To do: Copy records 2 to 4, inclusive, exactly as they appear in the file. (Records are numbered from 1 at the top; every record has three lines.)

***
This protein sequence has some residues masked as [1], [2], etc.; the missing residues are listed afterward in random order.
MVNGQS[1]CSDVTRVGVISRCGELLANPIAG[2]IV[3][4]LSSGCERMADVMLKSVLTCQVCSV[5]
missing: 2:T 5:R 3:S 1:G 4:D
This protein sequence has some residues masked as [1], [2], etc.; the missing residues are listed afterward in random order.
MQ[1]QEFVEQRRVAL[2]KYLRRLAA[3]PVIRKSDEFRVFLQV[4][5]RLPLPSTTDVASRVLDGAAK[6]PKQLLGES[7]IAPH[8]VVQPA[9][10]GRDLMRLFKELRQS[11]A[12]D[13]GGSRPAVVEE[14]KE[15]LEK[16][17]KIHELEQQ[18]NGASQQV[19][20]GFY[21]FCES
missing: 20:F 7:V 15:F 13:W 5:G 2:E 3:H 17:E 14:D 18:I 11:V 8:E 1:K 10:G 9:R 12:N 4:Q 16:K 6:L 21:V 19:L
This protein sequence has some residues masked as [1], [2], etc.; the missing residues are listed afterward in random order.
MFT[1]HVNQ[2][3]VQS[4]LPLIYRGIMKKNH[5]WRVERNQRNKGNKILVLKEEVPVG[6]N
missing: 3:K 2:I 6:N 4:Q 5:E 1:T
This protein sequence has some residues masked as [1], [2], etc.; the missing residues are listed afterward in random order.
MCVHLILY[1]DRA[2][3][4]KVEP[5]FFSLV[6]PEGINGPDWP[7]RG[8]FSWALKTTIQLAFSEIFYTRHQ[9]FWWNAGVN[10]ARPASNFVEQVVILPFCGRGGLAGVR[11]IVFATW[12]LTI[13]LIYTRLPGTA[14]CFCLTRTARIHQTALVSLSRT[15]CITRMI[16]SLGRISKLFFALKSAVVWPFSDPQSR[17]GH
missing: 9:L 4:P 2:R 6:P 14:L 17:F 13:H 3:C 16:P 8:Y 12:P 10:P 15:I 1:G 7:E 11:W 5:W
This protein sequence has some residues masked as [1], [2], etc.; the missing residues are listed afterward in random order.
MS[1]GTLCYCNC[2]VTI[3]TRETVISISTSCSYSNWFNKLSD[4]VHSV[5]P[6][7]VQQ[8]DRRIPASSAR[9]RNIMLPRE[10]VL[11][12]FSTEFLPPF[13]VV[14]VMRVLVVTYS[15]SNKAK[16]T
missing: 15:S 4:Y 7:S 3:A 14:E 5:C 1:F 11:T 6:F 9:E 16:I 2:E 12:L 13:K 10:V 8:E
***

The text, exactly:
This protein sequence has some residues masked as [1], [2], etc.; the missing residues are listed afterward in random order.
MQ[1]QEFVEQRRVAL[2]KYLRRLAA[3]PVIRKSDEFRVFLQV[4][5]RLPLPSTTDVASRVLDGAAK[6]PKQLLGES[7]IAPH[8]VVQPA[9][10]GRDLMRLFKELRQS[11]A[12]D[13]GGSRPAVVEE[14]KE[15]LEK[16][17]KIHELEQQ[18]NGASQQV[19][20]GFY[21]FCES
missing: 20:F 7:V 15:F 13:W 5:G 2:E 3:H 17:E 14:D 18:I 11:V 8:E 1:K 10:G 9:R 12:N 4:Q 16:K 6:L 21:V 19:L
This protein sequence has some residues masked as [1], [2], etc.; the missing residues are listed afterward in random order.
MFT[1]HVNQ[2][3]VQS[4]LPLIYRGIMKKNH[5]WRVERNQRNKGNKILVLKEEVPVG[6]N
missing: 3:K 2:I 6:N 4:Q 5:E 1:T
This protein sequence has some residues masked as [1], [2], etc.; the missing residues are listed afterward in random order.
MCVHLILY[1]DRA[2][3][4]KVEP[5]FFSLV[6]PEGINGPDWP[7]RG[8]FSWALKTTIQLAFSEIFYTRHQ[9]FWWNAGVN[10]ARPASNFVEQVVILPFCGRGGLAGVR[11]IVFATW[12]LTI[13]LIYTRLPGTA[14]CFCLTRTARIHQTALVSLSRT[15]CITRMI[16]SLGRISKLFFALKSAVVWPFSDPQSR[17]GH
missing: 9:L 4:P 2:R 6:P 14:L 17:F 13:H 3:C 16:P 8:Y 12:P 10:P 15:I 1:G 7:E 11:W 5:W